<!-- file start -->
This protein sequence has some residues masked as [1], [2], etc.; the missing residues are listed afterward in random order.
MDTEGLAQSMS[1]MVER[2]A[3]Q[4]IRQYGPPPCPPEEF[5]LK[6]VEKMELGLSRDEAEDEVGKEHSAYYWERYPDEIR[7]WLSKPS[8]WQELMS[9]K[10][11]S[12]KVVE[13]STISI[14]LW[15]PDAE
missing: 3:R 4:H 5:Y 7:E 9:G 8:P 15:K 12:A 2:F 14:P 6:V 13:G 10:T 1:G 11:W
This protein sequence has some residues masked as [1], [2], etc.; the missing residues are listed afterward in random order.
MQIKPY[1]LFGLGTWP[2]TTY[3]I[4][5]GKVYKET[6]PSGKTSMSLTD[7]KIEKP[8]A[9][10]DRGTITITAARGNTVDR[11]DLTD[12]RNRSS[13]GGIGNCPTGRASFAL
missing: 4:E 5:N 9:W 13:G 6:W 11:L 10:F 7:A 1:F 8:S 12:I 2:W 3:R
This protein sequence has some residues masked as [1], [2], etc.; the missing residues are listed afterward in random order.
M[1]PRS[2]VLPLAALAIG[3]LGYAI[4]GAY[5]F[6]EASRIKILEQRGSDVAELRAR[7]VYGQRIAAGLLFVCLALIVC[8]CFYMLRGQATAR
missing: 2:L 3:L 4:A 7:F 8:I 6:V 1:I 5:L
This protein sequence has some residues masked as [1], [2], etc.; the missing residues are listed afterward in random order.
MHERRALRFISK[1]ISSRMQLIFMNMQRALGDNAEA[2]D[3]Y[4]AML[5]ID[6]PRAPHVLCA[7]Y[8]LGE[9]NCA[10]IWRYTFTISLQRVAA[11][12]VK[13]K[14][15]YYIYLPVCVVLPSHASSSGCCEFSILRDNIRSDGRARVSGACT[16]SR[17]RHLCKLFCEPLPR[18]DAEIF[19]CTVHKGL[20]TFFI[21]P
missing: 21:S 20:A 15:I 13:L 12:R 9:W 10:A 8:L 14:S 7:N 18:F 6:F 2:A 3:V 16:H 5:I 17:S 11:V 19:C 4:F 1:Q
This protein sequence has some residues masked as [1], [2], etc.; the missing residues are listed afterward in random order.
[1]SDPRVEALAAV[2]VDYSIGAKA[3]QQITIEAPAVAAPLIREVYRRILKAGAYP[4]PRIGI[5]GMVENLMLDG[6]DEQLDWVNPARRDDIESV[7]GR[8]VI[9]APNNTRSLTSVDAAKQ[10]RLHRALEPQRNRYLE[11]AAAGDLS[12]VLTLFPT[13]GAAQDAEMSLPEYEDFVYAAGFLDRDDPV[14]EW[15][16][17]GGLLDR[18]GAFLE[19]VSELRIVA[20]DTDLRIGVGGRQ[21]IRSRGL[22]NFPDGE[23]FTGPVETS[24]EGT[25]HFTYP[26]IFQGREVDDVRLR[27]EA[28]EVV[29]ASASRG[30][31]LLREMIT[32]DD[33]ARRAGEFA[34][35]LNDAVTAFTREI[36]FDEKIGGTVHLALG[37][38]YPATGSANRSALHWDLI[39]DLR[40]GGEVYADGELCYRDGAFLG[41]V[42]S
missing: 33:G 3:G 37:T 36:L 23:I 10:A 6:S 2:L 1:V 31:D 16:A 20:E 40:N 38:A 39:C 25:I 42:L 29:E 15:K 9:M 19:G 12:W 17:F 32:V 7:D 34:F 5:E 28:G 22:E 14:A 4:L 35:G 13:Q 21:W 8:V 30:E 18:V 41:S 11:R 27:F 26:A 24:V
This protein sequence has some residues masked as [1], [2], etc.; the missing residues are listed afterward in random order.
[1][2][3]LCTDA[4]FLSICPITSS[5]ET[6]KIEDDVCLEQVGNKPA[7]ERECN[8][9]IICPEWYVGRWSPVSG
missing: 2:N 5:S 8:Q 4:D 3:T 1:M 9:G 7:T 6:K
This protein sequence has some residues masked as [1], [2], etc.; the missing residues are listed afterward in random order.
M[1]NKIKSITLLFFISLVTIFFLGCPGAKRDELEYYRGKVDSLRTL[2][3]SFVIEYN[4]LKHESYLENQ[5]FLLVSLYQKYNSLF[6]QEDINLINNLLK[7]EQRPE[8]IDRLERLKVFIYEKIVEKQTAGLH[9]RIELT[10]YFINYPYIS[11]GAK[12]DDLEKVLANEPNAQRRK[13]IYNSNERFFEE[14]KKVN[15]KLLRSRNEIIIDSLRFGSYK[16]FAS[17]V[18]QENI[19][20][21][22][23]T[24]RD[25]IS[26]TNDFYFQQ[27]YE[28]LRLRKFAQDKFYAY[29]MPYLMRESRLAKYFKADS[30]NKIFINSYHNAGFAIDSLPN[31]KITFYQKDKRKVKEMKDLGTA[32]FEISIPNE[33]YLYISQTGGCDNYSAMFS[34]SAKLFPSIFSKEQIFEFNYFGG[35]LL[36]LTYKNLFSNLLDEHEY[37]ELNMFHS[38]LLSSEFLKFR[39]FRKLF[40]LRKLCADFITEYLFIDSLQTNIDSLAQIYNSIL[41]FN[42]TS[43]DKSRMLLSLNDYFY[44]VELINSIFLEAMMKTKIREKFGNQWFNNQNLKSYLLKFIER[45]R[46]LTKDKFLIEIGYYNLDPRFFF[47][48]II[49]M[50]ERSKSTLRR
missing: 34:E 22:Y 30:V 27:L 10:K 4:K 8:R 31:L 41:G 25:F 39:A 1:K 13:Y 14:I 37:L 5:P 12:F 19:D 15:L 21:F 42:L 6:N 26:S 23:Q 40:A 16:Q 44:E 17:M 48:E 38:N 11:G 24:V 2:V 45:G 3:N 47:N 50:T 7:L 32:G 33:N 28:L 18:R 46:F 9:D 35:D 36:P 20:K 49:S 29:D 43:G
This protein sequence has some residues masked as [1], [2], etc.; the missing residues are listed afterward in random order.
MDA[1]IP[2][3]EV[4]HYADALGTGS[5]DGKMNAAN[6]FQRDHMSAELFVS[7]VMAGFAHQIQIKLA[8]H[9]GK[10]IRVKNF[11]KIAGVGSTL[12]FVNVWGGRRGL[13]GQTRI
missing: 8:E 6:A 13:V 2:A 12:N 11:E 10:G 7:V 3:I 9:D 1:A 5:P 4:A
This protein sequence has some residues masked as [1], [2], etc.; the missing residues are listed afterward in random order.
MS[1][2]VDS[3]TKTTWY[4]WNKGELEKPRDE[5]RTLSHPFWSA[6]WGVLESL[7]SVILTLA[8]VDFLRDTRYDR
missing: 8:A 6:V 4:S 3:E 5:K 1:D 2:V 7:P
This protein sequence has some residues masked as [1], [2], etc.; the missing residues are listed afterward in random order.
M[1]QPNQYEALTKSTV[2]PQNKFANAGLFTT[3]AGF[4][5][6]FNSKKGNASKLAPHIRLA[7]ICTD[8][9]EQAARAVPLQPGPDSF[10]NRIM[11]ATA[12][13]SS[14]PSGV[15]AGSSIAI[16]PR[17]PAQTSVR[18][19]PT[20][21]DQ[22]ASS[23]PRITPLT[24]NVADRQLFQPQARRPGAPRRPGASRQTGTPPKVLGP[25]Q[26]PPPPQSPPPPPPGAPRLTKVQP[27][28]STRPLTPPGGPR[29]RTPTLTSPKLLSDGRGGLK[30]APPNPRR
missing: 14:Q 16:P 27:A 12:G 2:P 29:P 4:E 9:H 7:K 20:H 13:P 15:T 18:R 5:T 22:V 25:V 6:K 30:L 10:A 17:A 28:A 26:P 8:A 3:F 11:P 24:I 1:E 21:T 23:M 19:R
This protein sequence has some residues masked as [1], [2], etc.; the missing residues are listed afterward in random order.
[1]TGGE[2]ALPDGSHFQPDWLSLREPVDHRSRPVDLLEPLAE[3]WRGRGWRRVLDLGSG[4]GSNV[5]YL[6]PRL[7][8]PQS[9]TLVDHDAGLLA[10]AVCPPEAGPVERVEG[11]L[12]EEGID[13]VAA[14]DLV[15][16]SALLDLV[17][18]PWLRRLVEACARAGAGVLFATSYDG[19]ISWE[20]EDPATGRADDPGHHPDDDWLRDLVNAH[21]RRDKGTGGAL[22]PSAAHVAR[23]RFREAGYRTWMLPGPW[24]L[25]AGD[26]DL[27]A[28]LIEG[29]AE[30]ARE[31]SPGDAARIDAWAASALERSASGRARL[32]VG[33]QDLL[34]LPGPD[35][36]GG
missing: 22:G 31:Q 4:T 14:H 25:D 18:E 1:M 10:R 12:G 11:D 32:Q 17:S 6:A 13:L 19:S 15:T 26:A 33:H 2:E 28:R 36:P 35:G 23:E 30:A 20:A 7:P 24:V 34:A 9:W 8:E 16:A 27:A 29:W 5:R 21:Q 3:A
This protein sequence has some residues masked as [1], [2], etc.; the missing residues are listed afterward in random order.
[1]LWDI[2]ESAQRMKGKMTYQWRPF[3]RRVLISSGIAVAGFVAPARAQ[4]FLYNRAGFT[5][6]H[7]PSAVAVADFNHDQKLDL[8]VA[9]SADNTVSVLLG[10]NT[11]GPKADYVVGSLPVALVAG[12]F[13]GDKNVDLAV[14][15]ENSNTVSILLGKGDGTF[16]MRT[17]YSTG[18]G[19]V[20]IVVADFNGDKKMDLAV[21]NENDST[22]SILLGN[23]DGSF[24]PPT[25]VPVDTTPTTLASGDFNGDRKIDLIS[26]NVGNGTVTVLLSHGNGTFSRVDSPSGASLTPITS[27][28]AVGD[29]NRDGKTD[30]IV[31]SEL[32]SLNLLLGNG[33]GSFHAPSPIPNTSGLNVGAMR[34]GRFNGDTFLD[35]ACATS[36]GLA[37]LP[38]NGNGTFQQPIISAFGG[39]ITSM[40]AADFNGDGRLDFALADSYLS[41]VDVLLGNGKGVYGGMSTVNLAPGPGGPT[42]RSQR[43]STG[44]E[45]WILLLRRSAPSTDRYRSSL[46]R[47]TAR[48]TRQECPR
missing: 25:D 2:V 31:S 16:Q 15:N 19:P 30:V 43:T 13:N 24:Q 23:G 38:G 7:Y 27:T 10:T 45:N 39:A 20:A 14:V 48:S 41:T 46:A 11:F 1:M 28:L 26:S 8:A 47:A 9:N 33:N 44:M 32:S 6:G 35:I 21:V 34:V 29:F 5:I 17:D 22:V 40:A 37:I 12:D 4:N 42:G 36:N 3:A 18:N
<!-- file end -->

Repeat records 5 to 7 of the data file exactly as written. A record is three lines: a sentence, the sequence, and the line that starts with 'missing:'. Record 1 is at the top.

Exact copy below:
This protein sequence has some residues masked as [1], [2], etc.; the missing residues are listed afterward in random order.
[1]SDPRVEALAAV[2]VDYSIGAKA[3]QQITIEAPAVAAPLIREVYRRILKAGAYP[4]PRIGI[5]GMVENLMLDG[6]DEQLDWVNPARRDDIESV[7]GR[8]VI[9]APNNTRSLTSVDAAKQ[10]RLHRALEPQRNRYLE[11]AAAGDLS[12]VLTLFPT[13]GAAQDAEMSLPEYEDFVYAAGFLDRDDPV[14]EW[15][16][17]GGLLDR[18]GAFLE[19]VSELRIVA[20]DTDLRIGVGGRQ[21]IRSRGL[22]NFPDGE[23]FTGPVETS[24]EGT[25]HFTYP[26]IFQGREVDDVRLR[27]EA[28]EVV[29]ASASRG[30][31]LLREMIT[32]DD[33]ARRAGEFA[34][35]LNDAVTAFTREI[36]FDEKIGGTVHLALG[37][38]YPATGSANRSALHWDLI[39]DLR[40]GGEVYADGELCYRDGAFLG[41]V[42]S
missing: 33:G 3:G 37:T 36:L 23:I 10:A 6:S 2:L 1:V 31:D 16:A 20:E 40:N 38:A 39:C 25:I 42:L 29:E 15:K 9:M 19:G 12:W 17:F 32:V 7:D 34:F 5:E 28:G 22:E 14:A 4:L 35:G 13:Q 21:W 8:V 30:E 18:V 41:S 11:R 27:F 26:A 24:V
This protein sequence has some residues masked as [1], [2], etc.; the missing residues are listed afterward in random order.
[1][2][3]LCTDA[4]FLSICPITSS[5]ET[6]KIEDDVCLEQVGNKPA[7]ERECN[8][9]IICPEWYVGRWSPVSG
missing: 2:N 5:S 8:Q 4:D 3:T 1:M 9:G 7:T 6:K
This protein sequence has some residues masked as [1], [2], etc.; the missing residues are listed afterward in random order.
M[1]NKIKSITLLFFISLVTIFFLGCPGAKRDELEYYRGKVDSLRTL[2][3]SFVIEYN[4]LKHESYLENQ[5]FLLVSLYQKYNSLF[6]QEDINLINNLLK[7]EQRPE[8]IDRLERLKVFIYEKIVEKQTAGLH[9]RIELT[10]YFINYPYIS[11]GAK[12]DDLEKVLANEPNAQRRK[13]IYNSNERFFEE[14]KKVN[15]KLLRSRNEIIIDSLRFGSYK[16]FAS[17]V[18]QENI[19][20][21][22][23]T[24]RD[25]IS[26]TNDFYFQQ[27]YE[28]LRLRKFAQDKFYAY[29]MPYLMRESRLAKYFKADS[30]NKIFINSYHNAGFAIDSLPN[31]KITFYQKDKRKVKEMKDLGTA[32]FEISIPNE[33]YLYISQTGGCDNYSAMFS[34]SAKLFPSIFSKEQIFEFNYFGG[35]LL[36]LTYKNLFSNLLDEHEY[37]ELNMFHS[38]LLSSEFLKFR[39]FRKLF[40]LRKLCADFITEYLFIDSLQTNIDSLAQIYNSIL[41]FN[42]TS[43]DKSRMLLSLNDYFY[44]VELINSIFLEAMMKTKIREKFGNQWFNNQNLKSYLLKFIER[45]R[46]LTKDKFLIEIGYYNLDPRFFF[47][48]II[49]M[50]ERSKSTLRR
missing: 34:E 22:Y 30:V 27:L 10:K 4:K 8:R 31:L 41:G 25:F 39:A 1:K 13:Y 14:I 37:L 5:P 12:F 19:D 15:L 21:F 42:L 6:N 26:S 23:Q 40:A 16:Q 44:E 17:M 48:E 38:N 11:G 24:V 2:V 45:G 3:N 47:N 50:T 7:L 32:G 33:N 28:L 18:R 46:F 9:D 35:D 36:P 20:K 49:S 29:D 43:G